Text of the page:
A Word from Mr. Stone


    I wanted to take this opportunity to discuss something that is very important to my family and I. Food allergies. As some of you might know my son, Hunter, has been moderately allergic to milk and cheese since he was born. He cannot have any milk or cheese products. Imagine never being able to eat ice cream and pizza or even to know what they taste like. As a parent imagine telling your child that they cannot have what all the other children love to eat.

    When most people hear about food allergies they tend to take it very lightly, believing that those suffering from food allergies only experience minor discomfort or upset stomachs and that it is nothing to concern them. Unfortunately this is not the case. Food allergies are different from food intolerance. A food intolerance means that your body has trouble digesting a certain type of food and will typically result in an upset stomach or diarrhea. However, a food allergy means that your immune system recognizes certain food proteins as a threat and attempts to protect the body. The resulting chemical imbalance causes reactions that range in severity from mild reactions, like hives, to moderate reactions, including vomiting and shortness of breath, to severe reactions which include anaphylaxis shock and even death.

    Over the past 8 to 10 years the number of people suffering from food allergies has dramatically increased and it is now estimated that approximately 12 million Americans suffer from some sort of food allergy. A large percentage of those 12 million people are young children like my son. Another alarming trend in food allergies is that more and more people young and old are finding that they are sadly allergic to foods that they have eaten all their lives.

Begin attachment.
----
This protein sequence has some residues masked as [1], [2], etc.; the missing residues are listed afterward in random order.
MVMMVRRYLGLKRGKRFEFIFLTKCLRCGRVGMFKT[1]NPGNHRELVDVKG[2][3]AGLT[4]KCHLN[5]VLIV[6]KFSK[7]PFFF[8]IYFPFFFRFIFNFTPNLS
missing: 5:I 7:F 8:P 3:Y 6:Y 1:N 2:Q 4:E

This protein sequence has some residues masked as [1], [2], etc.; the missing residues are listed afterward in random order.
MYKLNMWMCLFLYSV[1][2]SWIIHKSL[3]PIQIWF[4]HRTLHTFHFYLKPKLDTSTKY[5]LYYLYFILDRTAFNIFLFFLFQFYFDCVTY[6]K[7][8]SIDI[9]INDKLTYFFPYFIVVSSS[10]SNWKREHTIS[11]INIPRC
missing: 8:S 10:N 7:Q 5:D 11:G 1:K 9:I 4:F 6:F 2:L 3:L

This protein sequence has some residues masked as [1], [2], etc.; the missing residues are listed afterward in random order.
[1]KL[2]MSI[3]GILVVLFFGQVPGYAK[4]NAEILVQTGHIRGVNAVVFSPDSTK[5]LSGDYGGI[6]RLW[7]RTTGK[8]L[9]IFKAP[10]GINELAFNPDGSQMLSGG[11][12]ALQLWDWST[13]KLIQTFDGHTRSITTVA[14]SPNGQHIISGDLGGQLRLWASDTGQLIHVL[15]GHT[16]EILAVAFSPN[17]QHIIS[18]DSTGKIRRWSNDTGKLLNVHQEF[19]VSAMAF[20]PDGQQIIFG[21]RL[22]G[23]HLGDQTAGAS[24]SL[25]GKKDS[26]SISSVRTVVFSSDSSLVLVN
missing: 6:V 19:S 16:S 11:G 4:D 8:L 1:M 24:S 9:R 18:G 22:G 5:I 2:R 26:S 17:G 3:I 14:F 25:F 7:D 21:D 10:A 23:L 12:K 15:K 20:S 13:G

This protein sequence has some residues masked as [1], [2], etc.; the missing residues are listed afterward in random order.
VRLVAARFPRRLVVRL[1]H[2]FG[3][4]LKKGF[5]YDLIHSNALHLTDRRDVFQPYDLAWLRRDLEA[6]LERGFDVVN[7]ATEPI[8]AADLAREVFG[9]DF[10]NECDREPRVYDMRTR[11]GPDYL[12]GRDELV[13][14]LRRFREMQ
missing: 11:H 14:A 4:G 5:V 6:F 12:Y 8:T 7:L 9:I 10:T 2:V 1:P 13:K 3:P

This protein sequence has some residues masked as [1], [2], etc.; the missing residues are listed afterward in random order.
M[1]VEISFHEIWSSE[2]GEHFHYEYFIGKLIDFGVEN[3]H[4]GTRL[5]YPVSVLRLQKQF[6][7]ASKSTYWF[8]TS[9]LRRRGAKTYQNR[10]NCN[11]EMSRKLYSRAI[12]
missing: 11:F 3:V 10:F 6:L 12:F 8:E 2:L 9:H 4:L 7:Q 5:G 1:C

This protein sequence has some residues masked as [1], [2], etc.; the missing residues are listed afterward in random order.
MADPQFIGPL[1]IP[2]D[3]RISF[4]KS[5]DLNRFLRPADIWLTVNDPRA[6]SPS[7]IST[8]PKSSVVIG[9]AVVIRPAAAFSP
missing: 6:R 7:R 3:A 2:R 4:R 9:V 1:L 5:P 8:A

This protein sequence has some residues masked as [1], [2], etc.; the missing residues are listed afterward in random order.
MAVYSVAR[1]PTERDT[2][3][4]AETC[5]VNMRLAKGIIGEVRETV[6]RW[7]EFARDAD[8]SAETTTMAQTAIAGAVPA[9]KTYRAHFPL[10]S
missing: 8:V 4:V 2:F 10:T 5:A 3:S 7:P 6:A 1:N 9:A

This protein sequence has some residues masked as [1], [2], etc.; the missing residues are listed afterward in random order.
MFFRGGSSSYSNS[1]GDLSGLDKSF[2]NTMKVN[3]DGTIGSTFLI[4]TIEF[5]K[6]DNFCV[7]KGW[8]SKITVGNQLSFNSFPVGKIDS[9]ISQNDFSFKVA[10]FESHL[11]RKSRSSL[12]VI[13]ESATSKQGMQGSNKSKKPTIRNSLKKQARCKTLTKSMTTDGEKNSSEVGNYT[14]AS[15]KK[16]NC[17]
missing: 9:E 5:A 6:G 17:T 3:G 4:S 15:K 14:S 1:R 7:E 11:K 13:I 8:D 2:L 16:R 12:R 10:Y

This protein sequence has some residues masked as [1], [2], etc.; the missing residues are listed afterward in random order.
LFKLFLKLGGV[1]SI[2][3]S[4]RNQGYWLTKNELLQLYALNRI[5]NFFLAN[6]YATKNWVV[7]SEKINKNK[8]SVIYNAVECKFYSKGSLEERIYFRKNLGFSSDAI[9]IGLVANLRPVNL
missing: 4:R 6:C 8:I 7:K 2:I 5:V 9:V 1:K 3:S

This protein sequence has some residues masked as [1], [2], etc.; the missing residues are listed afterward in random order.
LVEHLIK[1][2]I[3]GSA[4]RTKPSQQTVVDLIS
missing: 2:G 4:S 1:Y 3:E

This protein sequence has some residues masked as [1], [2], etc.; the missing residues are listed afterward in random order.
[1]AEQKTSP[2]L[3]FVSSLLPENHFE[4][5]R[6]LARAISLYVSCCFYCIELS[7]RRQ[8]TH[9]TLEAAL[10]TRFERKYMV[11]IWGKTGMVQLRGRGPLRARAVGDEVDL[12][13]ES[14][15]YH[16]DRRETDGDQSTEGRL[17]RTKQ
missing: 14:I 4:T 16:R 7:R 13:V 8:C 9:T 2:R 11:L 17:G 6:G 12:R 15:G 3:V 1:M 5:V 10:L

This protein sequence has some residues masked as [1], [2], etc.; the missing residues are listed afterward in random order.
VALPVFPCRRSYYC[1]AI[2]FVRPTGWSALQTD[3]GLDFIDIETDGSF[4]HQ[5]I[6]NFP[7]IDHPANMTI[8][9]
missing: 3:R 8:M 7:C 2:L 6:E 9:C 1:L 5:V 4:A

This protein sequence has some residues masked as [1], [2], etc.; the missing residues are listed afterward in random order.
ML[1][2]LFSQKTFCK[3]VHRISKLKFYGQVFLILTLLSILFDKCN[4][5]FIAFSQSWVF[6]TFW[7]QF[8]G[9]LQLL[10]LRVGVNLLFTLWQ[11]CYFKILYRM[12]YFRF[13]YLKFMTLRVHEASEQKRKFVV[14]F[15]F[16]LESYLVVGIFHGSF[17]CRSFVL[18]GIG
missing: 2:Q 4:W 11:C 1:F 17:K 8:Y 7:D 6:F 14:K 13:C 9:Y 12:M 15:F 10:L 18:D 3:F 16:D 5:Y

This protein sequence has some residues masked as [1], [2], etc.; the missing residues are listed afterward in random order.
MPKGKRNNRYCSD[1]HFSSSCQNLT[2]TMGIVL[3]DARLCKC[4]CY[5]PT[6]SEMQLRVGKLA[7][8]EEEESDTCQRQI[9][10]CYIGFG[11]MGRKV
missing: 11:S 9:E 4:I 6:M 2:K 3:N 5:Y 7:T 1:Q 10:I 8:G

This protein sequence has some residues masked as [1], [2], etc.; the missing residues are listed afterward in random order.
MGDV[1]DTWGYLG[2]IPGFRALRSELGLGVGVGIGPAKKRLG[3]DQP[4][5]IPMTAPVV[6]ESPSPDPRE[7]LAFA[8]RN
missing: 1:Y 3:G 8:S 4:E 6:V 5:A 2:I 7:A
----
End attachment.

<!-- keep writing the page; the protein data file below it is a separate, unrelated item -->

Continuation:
At this point most people think that food allergies are still not a big deal. Just don't eat the foods that you are allergic to. Well it goes way, way beyond this. Most food products are made from a multitude of ingredients most of which we cannot pronounce. Many of these unpronounceable ingredients are themselves a combination of still other ingredients. So those with food allergies need to read the ingredient labels very carefully to see if it contains the allergens to which they are allergic to. They also need to be aware of all of the different forms, and there are several, in which the allergen may appear. In addition, food products that may not contain a specific allergen might still be produced on equipment that makes other products which contain that allergen. In these cases traces of the allergen can be found in the product that supposedly did not contain the allergen. These traces can be enough to trigger allergic reactions in some people. In some cases the person does not even need to ingest the allergen. For example in rare cases just having particles of the allergen in the air (i.e. smelling it) can be enough to trigger a reaction.

    Food allergies are a growing concern for everyone and there is much that can be done to help those suffering from food allergies. For example on September 15th my family and I participated in an annual walk in Chicago for the FAAN organization (Food Allergy & Anaphylaxis Network). This walk was held to raise awareness of food allergies and to raise funds for research. By far the most beneficial thing that anyone could do is to educate themselves on food allergies so that they can understand what living with a food allergy is like. Additionally, simple things like washing your hands or wiping off your table after you eat to remove allergens can help keep others safe. Please join my family in helping to protect others with food allergies.

Sincerely
Doug Stone

http://www.foodallergywalk.org/goto/hunter_walk_2007

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